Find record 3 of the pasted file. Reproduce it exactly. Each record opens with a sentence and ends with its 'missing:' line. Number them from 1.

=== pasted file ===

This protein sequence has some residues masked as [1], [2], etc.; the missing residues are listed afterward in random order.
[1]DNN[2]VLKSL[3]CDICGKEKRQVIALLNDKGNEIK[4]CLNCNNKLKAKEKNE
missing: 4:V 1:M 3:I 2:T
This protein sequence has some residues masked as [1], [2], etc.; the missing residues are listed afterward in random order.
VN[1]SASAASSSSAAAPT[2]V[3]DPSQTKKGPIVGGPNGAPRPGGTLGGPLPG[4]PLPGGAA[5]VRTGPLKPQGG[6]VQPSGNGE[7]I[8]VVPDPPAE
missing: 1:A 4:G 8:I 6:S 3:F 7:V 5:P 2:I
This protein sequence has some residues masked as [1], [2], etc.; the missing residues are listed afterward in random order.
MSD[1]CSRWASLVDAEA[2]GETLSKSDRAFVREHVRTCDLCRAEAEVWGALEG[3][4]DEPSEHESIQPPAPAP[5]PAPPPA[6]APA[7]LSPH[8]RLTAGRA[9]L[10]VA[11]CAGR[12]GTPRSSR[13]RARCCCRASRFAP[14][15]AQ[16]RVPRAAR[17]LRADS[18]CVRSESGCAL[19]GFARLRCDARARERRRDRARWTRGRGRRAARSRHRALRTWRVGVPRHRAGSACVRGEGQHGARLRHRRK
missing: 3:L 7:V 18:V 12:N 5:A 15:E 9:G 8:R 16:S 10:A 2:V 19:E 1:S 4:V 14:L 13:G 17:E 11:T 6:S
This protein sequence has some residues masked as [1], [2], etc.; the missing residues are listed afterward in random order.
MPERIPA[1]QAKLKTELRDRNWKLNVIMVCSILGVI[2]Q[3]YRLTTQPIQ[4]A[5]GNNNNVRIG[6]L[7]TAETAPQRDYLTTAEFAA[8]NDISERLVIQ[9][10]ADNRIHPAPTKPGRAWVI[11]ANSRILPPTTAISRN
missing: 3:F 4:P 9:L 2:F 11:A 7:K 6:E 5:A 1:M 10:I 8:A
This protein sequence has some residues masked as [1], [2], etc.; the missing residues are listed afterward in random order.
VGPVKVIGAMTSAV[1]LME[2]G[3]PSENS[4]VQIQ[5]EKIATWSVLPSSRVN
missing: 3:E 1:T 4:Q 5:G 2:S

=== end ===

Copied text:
This protein sequence has some residues masked as [1], [2], etc.; the missing residues are listed afterward in random order.
MSD[1]CSRWASLVDAEA[2]GETLSKSDRAFVREHVRTCDLCRAEAEVWGALEG[3][4]DEPSEHESIQPPAPAP[5]PAPPPA[6]APA[7]LSPH[8]RLTAGRA[9]L[10]VA[11]CAGR[12]GTPRSSR[13]RARCCCRASRFAP[14][15]AQ[16]RVPRAAR[17]LRADS[18]CVRSESGCAL[19]GFARLRCDARARERRRDRARWTRGRGRRAARSRHRALRTWRVGVPRHRAGSACVRGEGQHGARLRHRRK
missing: 3:L 7:V 18:V 12:N 5:A 15:E 9:G 8:R 16:S 10:A 2:V 19:E 1:S 4:V 14:L 13:G 17:E 11:T 6:S